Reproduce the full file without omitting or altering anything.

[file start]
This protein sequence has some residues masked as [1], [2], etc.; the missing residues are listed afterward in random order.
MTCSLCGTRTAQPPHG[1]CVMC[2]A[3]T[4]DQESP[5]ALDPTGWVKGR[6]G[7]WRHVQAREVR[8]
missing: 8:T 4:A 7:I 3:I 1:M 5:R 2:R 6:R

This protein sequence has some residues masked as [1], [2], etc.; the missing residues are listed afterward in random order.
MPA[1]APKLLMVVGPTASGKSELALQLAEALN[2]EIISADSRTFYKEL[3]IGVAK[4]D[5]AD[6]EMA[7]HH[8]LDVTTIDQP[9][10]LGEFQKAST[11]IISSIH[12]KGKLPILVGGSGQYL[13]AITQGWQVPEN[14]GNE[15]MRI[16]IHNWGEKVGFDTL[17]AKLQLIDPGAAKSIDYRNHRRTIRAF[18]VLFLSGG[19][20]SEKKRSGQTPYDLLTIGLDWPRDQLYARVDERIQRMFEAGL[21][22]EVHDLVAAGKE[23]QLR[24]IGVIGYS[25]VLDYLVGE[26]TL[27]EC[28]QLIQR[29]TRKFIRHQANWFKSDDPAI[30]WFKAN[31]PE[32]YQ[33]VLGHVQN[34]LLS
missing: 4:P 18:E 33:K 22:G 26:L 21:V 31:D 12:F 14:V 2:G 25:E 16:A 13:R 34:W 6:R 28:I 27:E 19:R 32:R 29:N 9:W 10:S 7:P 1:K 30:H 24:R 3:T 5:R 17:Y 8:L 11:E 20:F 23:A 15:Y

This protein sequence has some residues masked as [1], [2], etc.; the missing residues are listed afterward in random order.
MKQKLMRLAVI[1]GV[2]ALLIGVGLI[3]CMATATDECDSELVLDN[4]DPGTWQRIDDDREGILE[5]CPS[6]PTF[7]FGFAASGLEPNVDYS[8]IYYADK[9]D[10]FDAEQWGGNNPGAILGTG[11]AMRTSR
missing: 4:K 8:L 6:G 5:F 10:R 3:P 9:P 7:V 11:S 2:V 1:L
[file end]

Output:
This protein sequence has some residues masked as [1], [2], etc.; the missing residues are listed afterward in random order.
MTCSLCGTRTAQPPHG[1]CVMC[2]A[3]T[4]DQESP[5]ALDPTGWVKGR[6]G[7]WRHVQAREVR[8]
missing: 8:T 4:A 7:I 3:I 1:M 5:R 2:R 6:R

This protein sequence has some residues masked as [1], [2], etc.; the missing residues are listed afterward in random order.
MPA[1]APKLLMVVGPTASGKSELALQLAEALN[2]EIISADSRTFYKEL[3]IGVAK[4]D[5]AD[6]EMA[7]HH[8]LDVTTIDQP[9][10]LGEFQKAST[11]IISSIH[12]KGKLPILVGGSGQYL[13]AITQGWQVPEN[14]GNE[15]MRI[16]IHNWGEKVGFDTL[17]AKLQLIDPGAAKSIDYRNHRRTIRAF[18]VLFLSGG[19][20]SEKKRSGQTPYDLLTIGLDWPRDQLYARVDERIQRMFEAGL[21][22]EVHDLVAAGKE[23]QLR[24]IGVIGYS[25]VLDYLVGE[26]TL[27]EC[28]QLIQR[29]TRKFIRHQANWFKSDDPAI[30]WFKAN[31]PE[32]YQ[33]VLGHVQN[34]LLS
missing: 4:P 18:E 33:K 22:G 26:L 21:V 31:D 12:F 14:V 2:G 25:E 16:A 13:R 34:W 6:R 28:I 27:E 19:R 32:R 29:N 9:W 10:S 7:P 1:K 30:H 24:R 3:T 5:R 17:Y 8:L 11:E 20:F 23:A 15:Y

This protein sequence has some residues masked as [1], [2], etc.; the missing residues are listed afterward in random order.
MKQKLMRLAVI[1]GV[2]ALLIGVGLI[3]CMATATDECDSELVLDN[4]DPGTWQRIDDDREGILE[5]CPS[6]PTF[7]FGFAASGLEPNVDYS[8]IYYADK[9]D[10]FDAEQWGGNNPGAILGTG[11]AMRTSR
missing: 4:K 8:L 6:G 5:F 10:R 3:P 9:P 7:V 11:S 2:V 1:L